It’s all well and good for schools decide to be “thinking” schools and deploy useful programmes that provide “hangers” on which to “scaffold” their intention to develop higher order thinking skills, but what are they doing about developing the underlying cognition to use in a metacognitive learning curriculum or approach?
The Feuerstein Instrumental Enrichment (IE)1 is a series of non-curricular paper and pencil tasks that focus on perceptual and motor functions. The programme teaches all learners how to think. The IE tools give structure to a teaching method that helps children approach learning differently, using researched cognitive exercises to develop skills such as reasoning, problem-solving, empathy and emotional intelligence.
Bellavista believes in Feuerstein
The brain can change and grow. Every child has potential for learning. Bellavista School in Johannesburg, Gauteng, has actively embraced cognitive education principles for over three decades. Knowing that the brain is characterised by “plasticity”2 inspires the staff to used mediated learning experiences that deliberately develop new neural pathways. The Feuerstein Method was pioneered by Reuven Feuerstein, a child psychologist and pioneer of cognitive education theory and practice, to help children who had gone through the Holocaust during World War II.3 For more than 70 years, it has been used worldwide to help children enhance their abilities and to help adults who undergo traumas like strokes or head injuries. Bellavista School rolls out the work of Feuerstein in its curriculum across all grades as a set timetabled lesson, several times a week.
Mediated learning means tangible results
In keeping with the work of Vygotsky and Feuerstein,4 whose work is aligned, Bellavista School uses social mediation to develop real learning: another person works alongside students to guide and direct them through new learning to achieve mastery. The Feuerstein Method fundamentally deploys this concept of mediated learning, where another person – in the classroom, the teacher – leads and directs children to explore their thinking, solve problems, consider all aspects of a situation, draw conclusions, plan their time, organise their thinking, set goals and so much more.
Principal of Bellavista School, Alison Scott, supported staff who were steeped in knowledge of the IE tools, a practical programme to articulate the Feuerstein Method, when they proposed that the school should deliberately include it in the school timetable.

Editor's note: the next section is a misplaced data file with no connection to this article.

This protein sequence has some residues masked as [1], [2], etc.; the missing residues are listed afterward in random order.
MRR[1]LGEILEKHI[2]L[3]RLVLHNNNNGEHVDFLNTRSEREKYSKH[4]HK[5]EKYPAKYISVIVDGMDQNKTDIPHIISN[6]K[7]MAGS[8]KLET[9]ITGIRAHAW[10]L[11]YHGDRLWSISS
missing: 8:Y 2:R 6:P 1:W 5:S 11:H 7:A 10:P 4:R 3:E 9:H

“The observations to date speak for themselves. The transfer of skills is seen in higher levels of empathy, reasonable judgement, a systematic approach to problem-solving and improved organisational skills,” reports Fleur Durbach, deputy principal.
Miriam Wilder, another Bellavista deputy principal, notes: “The Instrumental Enrichment programme provides children with significant barriers to learning with opportunity to explore and develop alternate neural pathways to enable them to access their learning potential through a systematic and graded process.”
A programme for all people
IE has a place for every learner, regardless of “measured ability”. Learners with an aptitude for mathematics can extend their cognition exponentially, developing skills of logic and reason.Children with language difficulties experience the thrill of solving non-verbal, non-routine problems in a logical, systematic way. At every point, there is opportunity for the learner to explain their thinking, and so demonstrate understanding.
The school reports direct impact to learners’ intelligence quotient (IQ) scores. “In one particular year,” says Scott, “the school dealt with the tool of ‘comparison’, an aspect of the IE programme.5 Learners assessed on the Wechsler Intelligence Scale for Children WISC-IVUK6 that year all had elevated scores for the subtest, ‘similarities’.7 Quantifiable evidence like this, albeit anecdotal action research, spurred us on to implement IE school wide.”
Using IE at home and at school
One of several cognitive education programmes integrated into the fabric of Bellavista School, IE is taught for two to three hours per week alongside the mainstream curriculum and other therapy interventions. Exercises are not specifically linked to traditional subjects; however, some exercises do tie in to particular skills and integrate with subjects like trigonometry, life skills or language learning. All foundation phase staff, and some therapists and intermediate/senior phase educators, are trained and certified by the Feuerstein Institute in Israel.8 Under the careful guidance of David Martin,9 the interventionists are prepared to steer real cognitive development in their learners carefully, through the use of IE tools. Parents are invited to attend training so that they can carry the expectation and the mediation methodology into the home. “A school-home partnership can only accelerate efficacy,” Scott believes.
Ask any child at Bellavista about IE and they are likely to tell you that they “love it” or “it’s fun”. It is novel to the point that the pupils might not even think it is work or “school”. Is that not what real teaching and learning should be about?
1. See, for example: http://acd.icelp.info/what-we-teach/instrumentalenrichment.aspx.
2. See, for example: https://faculty.washington.edu/chudler/plast.html.
3. See, for example: http://www.jpost.com/National-News/Professor-Reuven-Feuerstein-A-personal-remembrance-from-a-very-grateful-mother-350876.
4. See, for example: http://www.teachingtimes.com/kb/71/vygotsky-lives.htm.
5. See, for example: http://www.context.org/iclib/ic27/greenbrg/.
6. See, for example: http://www.teacherstoolbox.co.uk/T_Teaching_Intelligence.html.
7. See, for example: http://www.icelp.info/.
8. See, for example: http://www.icelp.info/.
9. See, for example: http://www.iacesa.co.za/wp-content/uploads/2014/05/IACESA-NEWS-UPDATE-FEBRUARY-2015.pdf.